The un-recoverable development costs alone would render this pricing model almost unachievable to the likes of Sage. Once the established players move away from the desktop they will have lost their traditional lead and be on the same footing as other suppliers with a version 1 product.

Also there is no excuse for a migration path that does not integrate or have a consistent 'look & feel' (i.e. Line 50/100). Proper integration and scaleability are fundamental attributes of the SaaS approach; in some cases this would mean a complete re-design as well as re-write to deliver a new solution

From past experience the market can expect those who have missed the boat to go on a 'buying spree' to achieve a market presence with SaaS. Sage are no strangers to this approach and have used it in the past to expand their share in a saturated desktop market

But this is an entirely different 'ball game' and all those with no SaaS offering must either evolve or die!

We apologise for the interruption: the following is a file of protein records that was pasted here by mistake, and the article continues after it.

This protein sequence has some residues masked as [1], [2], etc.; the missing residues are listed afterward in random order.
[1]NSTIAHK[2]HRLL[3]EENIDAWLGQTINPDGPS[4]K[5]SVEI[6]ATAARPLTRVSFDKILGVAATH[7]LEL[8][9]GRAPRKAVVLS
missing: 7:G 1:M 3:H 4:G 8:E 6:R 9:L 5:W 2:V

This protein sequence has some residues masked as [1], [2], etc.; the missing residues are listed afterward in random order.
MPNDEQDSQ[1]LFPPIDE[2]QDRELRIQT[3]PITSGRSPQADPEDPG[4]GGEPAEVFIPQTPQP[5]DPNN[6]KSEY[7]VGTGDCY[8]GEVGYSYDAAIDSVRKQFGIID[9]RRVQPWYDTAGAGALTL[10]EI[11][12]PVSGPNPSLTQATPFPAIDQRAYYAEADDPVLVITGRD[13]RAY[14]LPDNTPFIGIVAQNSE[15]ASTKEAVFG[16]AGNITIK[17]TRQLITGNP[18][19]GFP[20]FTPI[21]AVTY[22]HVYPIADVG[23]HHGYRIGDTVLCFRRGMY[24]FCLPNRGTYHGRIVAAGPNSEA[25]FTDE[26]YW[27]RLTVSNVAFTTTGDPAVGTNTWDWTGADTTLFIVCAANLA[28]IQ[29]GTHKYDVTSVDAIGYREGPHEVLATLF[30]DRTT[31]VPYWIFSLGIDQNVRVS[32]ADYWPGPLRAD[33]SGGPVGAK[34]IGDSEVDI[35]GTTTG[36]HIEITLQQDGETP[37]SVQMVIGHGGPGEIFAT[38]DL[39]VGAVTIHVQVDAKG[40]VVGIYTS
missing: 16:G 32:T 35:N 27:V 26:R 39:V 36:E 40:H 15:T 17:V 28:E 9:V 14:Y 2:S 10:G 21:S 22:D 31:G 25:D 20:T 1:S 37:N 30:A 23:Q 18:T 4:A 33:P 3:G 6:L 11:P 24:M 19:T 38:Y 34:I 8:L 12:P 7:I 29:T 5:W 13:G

david_terrar's picture

Starting small is perfectly possible

david_terrar | | Permalink

David,
The other comment you added was that starting small bears no relation to reality. I don't agree with that. One of the key advantages of a SaaS offering in a finance, ERP or CRM environment is that the cost structure makes it easy for you to start with a small, controlled pilot, and make it work for a small group or department. Once the pilot is proven successful, you can then roll the solution out to a wider community or the whole company. This kind of approach would be too costly with traditional software, where there is a significant initial investment in software licence and hardware. It also means that you need a different style of consulting approach, with an organisation that is prepared to work in this way, rather than expecting a big initial project. It is one of the ways that SaaS is changing the balance of power from the vendor to the client. SaaS vendors are motivated to make the pilot succeed, because their real revenue comes when the solution is in general use, rather than with upfront fees.
David Terrar
mail: dt@d2c.org.uk
web: http://www.d2c.org.uk and http://www.twinfield.co.uk
blog: http://www.businesstwozero.com